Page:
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NBA committee recommends rejecting Kings move
The NBA Board of Governors is expected to follow the recommendation by the relocation committee, coincidentally headed by Thunder owner Clay Bennett, already a reviled figure in Seattle. The other owners on the committee are Miami’s Micky Arison, Washington’s Ted Leonsis, Utah’s Greg Miller, Indiana’s Herbert Simon, Minnesota’s Glen Taylor and San Antonio’s Peter Holt _ who’s also the chairman of the board.
Even still, the Maloofs are not bound to sell the team to the Sacramento group. Johnson said he was unsure what the next step is in the process or whether the NBA would _ or could _ take a role in streamlining the team’s sale.
In a letter sent to the relocation and finance committees last week, the Maloofs said they preferred to sell to the Seattle group and expressed discontent with Sacramento’s latest bid, saying it falls “significantly short.” NBA Commissioner David Stern has said the offers are in “the same ballpark.”
Stern said owners felt leaving Sacramento just didn’t make sense. He also reiterated his long-held stance that expansion is unlikely at this time.
“As strong as the Seattle bid was, and it was very strong, there’s some benefit that should be given to a city that has supported us for so long and has stepped up to contribute to build a new building as well,” Stern said on NBA-TV.
Spokesmen for the Maloof family and Hansen declined to comment on the committee’s recommendation. Seattle Mayor Mike McGinn pledged that his city will continue to fight for an NBA team.
“I’m proud of how Sonics fans have rallied together to help Seattle get a team,” McGinn said in a statement. “We’re going to stay focused on our job: making sure Seattle remains in a position to get a team when the opportunity presents itself.”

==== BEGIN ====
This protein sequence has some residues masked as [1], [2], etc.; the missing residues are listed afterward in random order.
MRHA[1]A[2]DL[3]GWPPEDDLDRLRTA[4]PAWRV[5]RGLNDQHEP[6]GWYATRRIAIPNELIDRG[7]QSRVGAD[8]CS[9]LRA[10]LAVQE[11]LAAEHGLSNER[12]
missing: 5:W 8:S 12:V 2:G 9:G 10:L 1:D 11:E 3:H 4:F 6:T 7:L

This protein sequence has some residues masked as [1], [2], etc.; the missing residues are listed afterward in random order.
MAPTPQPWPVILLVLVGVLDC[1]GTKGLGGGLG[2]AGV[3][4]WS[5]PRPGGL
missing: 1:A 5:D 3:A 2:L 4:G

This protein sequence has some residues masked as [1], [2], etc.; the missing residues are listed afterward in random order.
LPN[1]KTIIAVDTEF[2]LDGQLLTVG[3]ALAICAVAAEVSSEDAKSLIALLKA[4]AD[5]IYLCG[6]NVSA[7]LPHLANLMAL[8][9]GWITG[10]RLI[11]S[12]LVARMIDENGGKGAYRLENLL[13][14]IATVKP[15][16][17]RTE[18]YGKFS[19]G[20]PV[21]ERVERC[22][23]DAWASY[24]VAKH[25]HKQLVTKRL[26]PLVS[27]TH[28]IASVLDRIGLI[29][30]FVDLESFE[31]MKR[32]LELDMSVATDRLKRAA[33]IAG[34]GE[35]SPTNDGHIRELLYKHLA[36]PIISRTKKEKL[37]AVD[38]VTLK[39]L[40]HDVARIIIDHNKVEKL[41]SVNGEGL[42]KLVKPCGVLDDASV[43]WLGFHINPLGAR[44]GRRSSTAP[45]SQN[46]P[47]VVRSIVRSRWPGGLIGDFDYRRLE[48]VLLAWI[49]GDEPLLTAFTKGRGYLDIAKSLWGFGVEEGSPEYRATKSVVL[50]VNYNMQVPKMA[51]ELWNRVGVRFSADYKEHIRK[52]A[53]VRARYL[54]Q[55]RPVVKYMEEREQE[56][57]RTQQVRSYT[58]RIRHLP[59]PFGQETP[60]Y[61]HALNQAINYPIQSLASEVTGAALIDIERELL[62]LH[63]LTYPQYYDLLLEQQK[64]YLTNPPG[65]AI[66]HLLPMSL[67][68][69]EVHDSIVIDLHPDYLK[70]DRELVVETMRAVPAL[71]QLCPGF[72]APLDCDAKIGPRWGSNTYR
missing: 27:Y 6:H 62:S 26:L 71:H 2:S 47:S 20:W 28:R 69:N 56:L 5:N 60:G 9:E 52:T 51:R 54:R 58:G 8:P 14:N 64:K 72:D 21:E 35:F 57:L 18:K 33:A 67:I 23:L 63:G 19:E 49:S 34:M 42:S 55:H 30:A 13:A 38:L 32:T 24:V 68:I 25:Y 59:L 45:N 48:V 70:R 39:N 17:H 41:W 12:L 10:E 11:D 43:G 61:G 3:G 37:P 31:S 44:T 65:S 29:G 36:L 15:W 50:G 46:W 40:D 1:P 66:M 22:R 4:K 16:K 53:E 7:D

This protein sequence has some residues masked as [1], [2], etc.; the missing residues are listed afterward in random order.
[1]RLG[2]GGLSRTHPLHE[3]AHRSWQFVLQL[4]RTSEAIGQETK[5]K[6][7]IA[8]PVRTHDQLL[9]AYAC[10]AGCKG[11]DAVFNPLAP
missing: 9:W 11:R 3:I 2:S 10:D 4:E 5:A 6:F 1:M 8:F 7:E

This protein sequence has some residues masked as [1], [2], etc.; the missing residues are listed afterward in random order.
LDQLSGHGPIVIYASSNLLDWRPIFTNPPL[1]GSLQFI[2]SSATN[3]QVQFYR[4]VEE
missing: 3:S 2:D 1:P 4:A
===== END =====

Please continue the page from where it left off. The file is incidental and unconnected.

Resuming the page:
While the odds often seemed stacked against Sacramento, the city rallied each time.
In 2011, the Maloofs made plans to move the Kings to Anaheim, Calif., before Johnson convinced the NBA to give the city one last chance to help finance an arena. At one point, Johnson seemed so certain the team was gone he called the process a “slow death” and compared the city’s efforts to keep the Kings to a “Hail Mary.”
Johnson delivered on his promise of a new arena plan _ which Stern helped negotiate _ before last season. But in a stunning move, the Maloofs backed out of the tentative deal for a downtown arena, saying it didn’t make financial sense.
The city of Sacramento and the owners broke off talks, reigniting fears the franchise could relocate. Cities such as Virginia Beach, Las Vegas and Kansas City surfaced as potential new homes.
In January, the Maloofs caught Sacramento _ and to a certain extent, the NBA _ by surprise when they announced the deal with Hansen’s group, which includes Microsoft CEO Steve Ballmer and members of the Nordstrom department store family.
Led by Johnson, Sacramento fought back to make the sale and relocation of the Kings tough for the league to recommend. He pushed a non-binding financing plan for a $447 million downtown arena through the Sacramento City Council _ complete with a $258 million public subsidy _ and lined up an ownership group to try to compete with the powerful Seattle contingent.
The potential Sacramento ownership group also includes 24 Hour Fitness founder Mark Mastrov, former Facebook senior executive Chris Kelly and the Jacobs family that owns communications giant Qualcomm. Johnson has touted the group as a “California team” with members from all over the country’s most populated state.
Johnson, a former NBA All-Star point guard known best by his initials “KJ,” also commended Seattle for its efforts and wrote that the Pacific Northwest city “no doubt deserves a team in the future.”
By returning to Christian roots, the nation can achieve greatness once again
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